Fast learner: Adam Gemili

Despite being a non-stereotypical sprinter Adam Gemili has come a long way quickly and he spoke to AW about his sizzling summer

Posted on October 8, 2013 by
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Adam Gemili RTTB

Adam Gemili has made a huge impression on the sprint scene in the last few years, having only recently trained seriously after previously focusing on a football career.

The 20-year-old does not look like one of the world’s top sprinters up close. He speaks to AW during his role as guest starter for Nike’s Run to the Beat race in Greenwich Park and, dressed in casual clothes, he looks more like a typical half-marathon runner than the world’s most exciting teenage sprint talent.

He’s less than 6ft tall and, while fairly muscular, is dwarfed in size and stature by most of the top Jamaicans and Americans. He also seems non-egotistical, modest, amicable, pleasant and cheerful which are adjectives not always thought of with the typical sprinter.

The important thing, though, is that he is fast despite an unusual background and very little athletics training so far.

His first full season of training in 2012 was impressive enough when, as a junior, he came close to making the Olympic final and won the world junior title. However, his impact in 2013 thanks to his run at the IAAF World Championships in Moscow has propelled him to such a level that Nike can happily have him as the big name for their flagship UK running event.

Probably the most amazing thing about his 2013 season is that he went from fourth in the 200m at the European Under-23 Championships in July to a month later being the fastest European of the year at any age, with a fifth in the World Championship 200m final and a sensational 19.98 semi-final clocking that only John Regis has bettered among Brits.

“I was in shock going over the line and seeing the time,” the Blackheath & Bromley Harrier said of his semi-final run at the time. ”I was looking around and I didn’t quite realise it was me that had won it until I looked up on the big screen. It was the best thing in the world, absolutely amazing.”

From being hopeful of making the final, that 19.98 propelled him to an excellent medal chance, and as second fastest from the semi-finals, he gained one of the seedings among the middle lanes beside Usain Bolt. He couldn’t quite match the semi time or indeed snatch a medal, but he was in the battle for bronze throughout and fell narrowly short with a 20.08 clocking, meaning he had run his three fastest times in Moscow in just two days.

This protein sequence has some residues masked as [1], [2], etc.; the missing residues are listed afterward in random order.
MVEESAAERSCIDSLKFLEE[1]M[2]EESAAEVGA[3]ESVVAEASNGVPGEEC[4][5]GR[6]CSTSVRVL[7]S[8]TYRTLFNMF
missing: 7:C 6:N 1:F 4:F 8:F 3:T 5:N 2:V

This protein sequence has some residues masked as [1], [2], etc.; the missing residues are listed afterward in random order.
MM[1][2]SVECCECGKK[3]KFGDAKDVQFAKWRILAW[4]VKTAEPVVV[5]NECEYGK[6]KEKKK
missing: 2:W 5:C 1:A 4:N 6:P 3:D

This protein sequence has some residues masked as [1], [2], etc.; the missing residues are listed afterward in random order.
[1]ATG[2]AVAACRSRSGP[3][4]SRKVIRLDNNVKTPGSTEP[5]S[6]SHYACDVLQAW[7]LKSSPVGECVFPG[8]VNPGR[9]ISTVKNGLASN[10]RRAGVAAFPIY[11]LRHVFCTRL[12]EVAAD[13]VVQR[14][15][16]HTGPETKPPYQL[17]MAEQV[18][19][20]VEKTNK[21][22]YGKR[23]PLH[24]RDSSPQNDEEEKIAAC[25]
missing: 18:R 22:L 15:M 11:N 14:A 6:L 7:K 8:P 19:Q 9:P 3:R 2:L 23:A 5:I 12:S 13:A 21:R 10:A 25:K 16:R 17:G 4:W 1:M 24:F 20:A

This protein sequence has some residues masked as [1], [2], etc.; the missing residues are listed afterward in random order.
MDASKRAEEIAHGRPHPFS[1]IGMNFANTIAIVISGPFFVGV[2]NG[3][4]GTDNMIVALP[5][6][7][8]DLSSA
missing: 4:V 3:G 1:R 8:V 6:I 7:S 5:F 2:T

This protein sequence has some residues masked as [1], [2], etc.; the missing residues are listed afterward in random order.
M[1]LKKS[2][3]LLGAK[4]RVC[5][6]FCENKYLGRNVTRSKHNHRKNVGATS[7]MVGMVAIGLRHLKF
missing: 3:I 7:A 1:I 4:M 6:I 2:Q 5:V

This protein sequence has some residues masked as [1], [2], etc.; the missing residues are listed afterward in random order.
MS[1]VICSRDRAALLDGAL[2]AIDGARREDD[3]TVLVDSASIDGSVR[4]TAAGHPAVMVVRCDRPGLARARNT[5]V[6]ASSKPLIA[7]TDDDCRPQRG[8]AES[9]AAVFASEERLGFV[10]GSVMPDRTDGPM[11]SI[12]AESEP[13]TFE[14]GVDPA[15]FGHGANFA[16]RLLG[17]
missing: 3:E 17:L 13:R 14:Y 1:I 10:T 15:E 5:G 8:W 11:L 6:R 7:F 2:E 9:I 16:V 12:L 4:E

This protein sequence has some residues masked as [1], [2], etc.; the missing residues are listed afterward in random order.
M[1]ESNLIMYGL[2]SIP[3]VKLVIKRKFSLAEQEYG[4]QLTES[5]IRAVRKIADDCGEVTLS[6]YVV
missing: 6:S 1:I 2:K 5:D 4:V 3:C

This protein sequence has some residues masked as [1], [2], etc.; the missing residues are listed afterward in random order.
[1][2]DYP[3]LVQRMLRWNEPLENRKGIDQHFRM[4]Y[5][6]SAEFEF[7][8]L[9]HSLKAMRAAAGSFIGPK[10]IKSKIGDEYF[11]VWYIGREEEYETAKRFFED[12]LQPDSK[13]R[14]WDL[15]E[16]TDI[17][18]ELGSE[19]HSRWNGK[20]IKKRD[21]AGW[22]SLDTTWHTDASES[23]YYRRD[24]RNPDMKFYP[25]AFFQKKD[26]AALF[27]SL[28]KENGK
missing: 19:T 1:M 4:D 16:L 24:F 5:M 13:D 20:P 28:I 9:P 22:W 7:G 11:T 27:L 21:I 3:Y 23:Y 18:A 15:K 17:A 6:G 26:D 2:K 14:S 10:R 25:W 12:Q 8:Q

“Bolt flew past me with his legs up past my shoulders but at 150m I was in line with the others fighting for a medal”

“It was an unbelievable experience to be in that final on the outside of Usain Bolt and just being in the top eight and finishing fifth,” he told AW.

“I’m just very proud, very happy and very grateful. Just after Bolt was introduced, the whole stadium erupted and I thought one day hopefully I’ll be in that position and it put a smile on my face and helped me stay relaxed.

“I knew I had a chance as my flat 100m speed compared well to the other finalists,” he added. “Bolt flew past me with his legs up past my shoulders but at 150m I was in line with the others fighting for a medal and I was very close.

“I missed out by just four hundredths. But as I get older and stronger that will hopefully come down and down. Hopefully I’ll be up there getting a medal in future years and I can get closer and closer to Bolt and then maybe even beat him.”

On the subject of future plans, he added: “I begin training in October and I want to do the Europeans and Commonwealths next year and I hope to get quicker and quicker and ultimately have a long successful career and Rio is the main goal as I will only be 22.”

And on a day when he is surrounded by runners tackling the 13.1 miles of the Run to the Beat half marathon, can he ever see himself increasing the mileage and switching the track for the road?

“I tend to do speed and endurance work for the 200m and I did a lot of work on the bend trying to work on my tactics for the event,” he said of his training schedule. “In the winter, I tend to do some longer runs of up to 4km when I get back early winter and sometimes would do up to 400m on the track.

“After finishing sprinting, I might do a half-marathon and one day I’d like to run a marathon.”

» This is an extract from a six-page interview with Adam Gemili  featured in the October 3 issue of AW which is available here or digitally here

» Adam Gemili was speaking at Run to the Beat powered by Nike+, where he encouraged runners to #JustDoIt and reach their goal. Set your next goal with Nike+ by visiting nike. com/justdoit

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